May 2008
Volume 8, Issue 6
Free
Vision Sciences Society Annual Meeting Abstract  |   May 2008
The perception of path curvature: Effects of projected velocity and projected size
Author Affiliations
  • Shaw Gillespie
    Cognitive Sciences, University of California, Irvine
  • Myron Braunstein
    Cognitive Sciences, University of California, Irvine
  • George Andersen
    Psychology Department, University of California, Riverside
Journal of Vision May 2008, Vol.8, 22. doi:10.1167/8.6.22
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      Shaw Gillespie, Myron Braunstein, George Andersen; The perception of path curvature: Effects of projected velocity and projected size. Journal of Vision 2008;8(6):22. doi: 10.1167/8.6.22.

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      © ARVO (1962-2015); The Authors (2016-present)

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Abstract

Previous research (Todd, 1984) has shown that observers can judge 3-D surface curvature from the motion of texture elements in a 2-D projection. Our recent research (VSS, 2007) found that observers are sensitive to available velocity information when judging the trajectory of an object moving along a straight path in a 3-D scene. The present study examines the degree to which the projected velocity function and the projected size change function can be used to judge the sign of curvature of the motion trajectory of an object moving towards the observer. The displays simulated a ball moving towards the observer above the ground against a realistic scene background. The simulated motion path was either curved upward or downward relative to a level path, with one of two curvature magnitudes in each direction. The projected path was identical in all conditions. In one condition, the curvature of the simulated path was indicated by both the projected size change function and the projected velocity function. In a second condition, the curvature was indicated only by the size change function, with the velocity function corresponding to a level path. In the third condition, the velocity function indicated the curvature, with the size change function indicating a level path. Observers were able to judge the direction of curvature (upward or downward) from the velocity change function alone, but not from the size change function alone. This indicates that variations in projected velocity indicating path curvature are more important than variations in projected size in determining perceived curvature in a 3-D scene.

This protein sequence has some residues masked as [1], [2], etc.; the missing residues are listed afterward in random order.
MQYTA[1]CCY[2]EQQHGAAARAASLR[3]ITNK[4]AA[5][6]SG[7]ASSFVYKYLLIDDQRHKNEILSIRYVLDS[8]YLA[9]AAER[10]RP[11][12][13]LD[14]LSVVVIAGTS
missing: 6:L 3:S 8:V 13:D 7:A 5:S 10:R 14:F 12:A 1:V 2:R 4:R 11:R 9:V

Gillespie, S. Braunstein, M. Andersen, G. (2008). The perception of path curvature: Effects of projected velocity and projected size [Abstract]. Journal of Vision, 8(6):22, 22a, http://journalofvision.org/8/6/22/, doi:10.1167/8.6.22. [CrossRef]
Footnotes
 Supported by NIH grant EY18334.
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